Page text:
The canal presents some difficult challenges in regards to fishing. For starters, it's basically a big 12+ KM rectangle filled with water, without much structure in comparison to your average lake or river. Then, you have the fact that the Lachine canal is fully drained every fall, and refilled only in spring. So much for any chance of establishing a canal population. The fish simply come in and out through the locks and dams as they are opened. The canal is also open to boat traffic throughout the summer, as well as late spring and early fall. From powerboats and yachts, to kayaks and dragon boats for rent on the canal, the boat traffic on the Lachine Canal can become a nightmare when trying to still fish for species like carp. The water quality in the canal is one of the worse in the city. Signs advising contact with water due to contamination are posted every spring. Furthermore, access to many segments of the Lachine canal can be very tricky by car, as much of it runs through industrial areas bordering hwy 20, which leaves little options for parking. Lastly, the canal is located in some of Montreal's most deteriorated areas. Slums, abandoned buildings and factories, and graffiti are all part of the urban landscape, a far cry from the pristine mountain and forest lakes or rivers out in the countryside or forest.
So why would I bother fishing the canal at all? For starters, it is quite close to my house, only 6 KM away. As I love cycling, the canal and it's bike trail offers a unique fishing experience for me. I simply throw some gear and a rod into my back pack, hop on my bike, climb over Mount Royal, and within minutes, I'm on the Lachine canal's paved waterfront bike trail, 12+ KM long with relatively low fishing pressure compared to other spots around the city. Not having to worry about downtown traffic or parking, I am mobile enough to cover the a variety of good spots, straight ride of entire canal trail from end to end is do-able in 1/2 an hour.
In this article, I'll cover the 3 styles I use to fish the canal:
1) Still fishing:
This is the method I least use in the canal. Due to it's structureless shape and it being drained every fall, bottom feeders like carp are very tough to target in the Lachine canal. They may be schooled up in a spot at a given time, completely gone a few hours later. Casting to one spot over an other is just about guesswork when fishing a structureless body of water. Current flow increases and decreases with the opening and closing of the locks for boat traffic, and the narrow canal pretty much ensures that boats of all shapes an sizes will be hovering right over your line, likely spooking the fish. Night time is a better option for still fishing, though, at times, the canal can be productive during the day as well.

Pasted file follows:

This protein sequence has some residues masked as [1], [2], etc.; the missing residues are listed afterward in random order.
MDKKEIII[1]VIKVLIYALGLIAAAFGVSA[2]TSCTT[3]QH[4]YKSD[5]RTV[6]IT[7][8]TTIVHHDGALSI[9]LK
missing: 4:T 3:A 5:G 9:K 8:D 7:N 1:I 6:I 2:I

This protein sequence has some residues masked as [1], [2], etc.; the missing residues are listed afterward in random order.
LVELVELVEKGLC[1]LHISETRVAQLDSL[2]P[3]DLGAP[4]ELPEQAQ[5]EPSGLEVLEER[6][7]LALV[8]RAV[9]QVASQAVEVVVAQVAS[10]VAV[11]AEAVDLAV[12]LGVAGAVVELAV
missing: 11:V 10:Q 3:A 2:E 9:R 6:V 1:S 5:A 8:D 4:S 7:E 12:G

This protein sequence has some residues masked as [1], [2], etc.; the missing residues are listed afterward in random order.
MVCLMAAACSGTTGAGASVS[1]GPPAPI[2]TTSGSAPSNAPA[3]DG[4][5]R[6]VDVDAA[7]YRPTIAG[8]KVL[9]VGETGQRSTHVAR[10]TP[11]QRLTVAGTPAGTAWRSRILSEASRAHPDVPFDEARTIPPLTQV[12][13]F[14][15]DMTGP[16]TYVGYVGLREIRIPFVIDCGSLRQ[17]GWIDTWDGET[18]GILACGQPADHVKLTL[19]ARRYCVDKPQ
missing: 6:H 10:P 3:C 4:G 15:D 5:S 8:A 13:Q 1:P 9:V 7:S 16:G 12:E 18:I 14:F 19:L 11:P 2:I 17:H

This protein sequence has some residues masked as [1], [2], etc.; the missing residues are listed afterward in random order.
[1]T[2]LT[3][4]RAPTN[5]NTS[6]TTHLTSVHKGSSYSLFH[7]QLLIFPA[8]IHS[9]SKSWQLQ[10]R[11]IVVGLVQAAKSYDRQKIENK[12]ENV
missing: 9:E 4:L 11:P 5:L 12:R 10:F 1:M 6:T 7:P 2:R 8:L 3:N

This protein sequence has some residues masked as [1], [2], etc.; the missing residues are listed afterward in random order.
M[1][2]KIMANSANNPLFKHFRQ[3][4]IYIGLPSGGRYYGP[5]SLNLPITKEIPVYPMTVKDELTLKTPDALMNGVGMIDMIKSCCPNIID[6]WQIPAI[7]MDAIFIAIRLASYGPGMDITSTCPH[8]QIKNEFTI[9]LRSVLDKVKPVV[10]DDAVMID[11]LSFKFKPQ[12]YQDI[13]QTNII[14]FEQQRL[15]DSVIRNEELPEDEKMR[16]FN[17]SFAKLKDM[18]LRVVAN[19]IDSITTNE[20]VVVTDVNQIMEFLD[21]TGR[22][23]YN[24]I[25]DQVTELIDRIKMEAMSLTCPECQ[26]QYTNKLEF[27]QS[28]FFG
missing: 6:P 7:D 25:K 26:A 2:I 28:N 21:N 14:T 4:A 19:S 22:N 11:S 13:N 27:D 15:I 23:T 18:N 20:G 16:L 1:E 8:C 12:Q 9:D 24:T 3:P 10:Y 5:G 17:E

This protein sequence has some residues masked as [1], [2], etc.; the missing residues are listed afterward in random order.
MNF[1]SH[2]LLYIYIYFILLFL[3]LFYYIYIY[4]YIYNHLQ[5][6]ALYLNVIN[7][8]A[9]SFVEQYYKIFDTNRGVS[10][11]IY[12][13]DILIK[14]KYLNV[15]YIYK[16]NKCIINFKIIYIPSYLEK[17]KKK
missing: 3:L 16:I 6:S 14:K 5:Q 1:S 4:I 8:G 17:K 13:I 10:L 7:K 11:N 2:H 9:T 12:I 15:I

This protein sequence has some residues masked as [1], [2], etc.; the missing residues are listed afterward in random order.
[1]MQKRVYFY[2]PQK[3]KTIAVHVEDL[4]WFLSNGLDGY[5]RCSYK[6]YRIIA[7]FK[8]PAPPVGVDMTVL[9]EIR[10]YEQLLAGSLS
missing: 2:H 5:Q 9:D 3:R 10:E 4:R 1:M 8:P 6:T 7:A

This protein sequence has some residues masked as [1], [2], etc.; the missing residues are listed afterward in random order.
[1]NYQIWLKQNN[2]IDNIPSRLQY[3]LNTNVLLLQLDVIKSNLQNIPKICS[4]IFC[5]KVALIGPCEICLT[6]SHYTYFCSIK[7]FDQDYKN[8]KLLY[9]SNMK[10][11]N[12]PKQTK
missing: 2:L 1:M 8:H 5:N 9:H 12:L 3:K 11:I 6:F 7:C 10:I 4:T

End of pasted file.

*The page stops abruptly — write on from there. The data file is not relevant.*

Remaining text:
2) Casting for predatory species:
Casting in the canal is more interesting to me than still fishing. As I mainly fish the canal by bike, I have the option of running and gunning my spots, mainly where fishing attracting structure and shore access is possible. The Lachine canal doesn't have a big population of game fish, but the specimens found in their can be surprisingly big for a small body of water. After all, they are coming in from the biggest river in the country. I typically power fish a given spot for 15 to 20 minutes at a time, then move to the next area. More often than not, I end up catching nothing. Suits me fine, at least I get a good workout biking over the mountain both on my way there and back, and along the canal from spot to spot. That being said, I've caught some big bass, pike, walleye and even musky in the Lachine canal over the years, mainly on spinnerbaits, crankbaits and topwater lures.
Here is a decent walleye I caught there, on a short 2 hour outing, not long after losing a big bass.
And a very nice smallmouth bass that hit my topwater lure after a few casts.
3: Micro fishing for panfish with the kids:
This is where the canal really shines. While most people don't bother messing with fish averaging 4-8 inches long, they are excellent for teaching younger kids how to fish. Strong populations of perch, sunfish and rock bass exist all through the canal, and are just about everywhere. A small #10 or #8 hook fished on bottom with 1/2 a worm is my weapon of choice, and can provide non stop fishing action. For young kids getting started fishing, it's all about numbers, not size. Also very important to avoid overstaying the outing once they start getting bored, so being a few minutes away from home with non stop fishing is ideal for people in this situation. Miles of safe, child friendly waterfront are about as good as you can get for shore fishing in Montreal.
Took my 5 year old daughter Chaya to one of my spots on the canal last night, plan was to have her practice her hook setting. She did a smashing job, landing over 70 fish in about 2 hours, mainly perch and sunfish, along with a couple small bass and a log perch.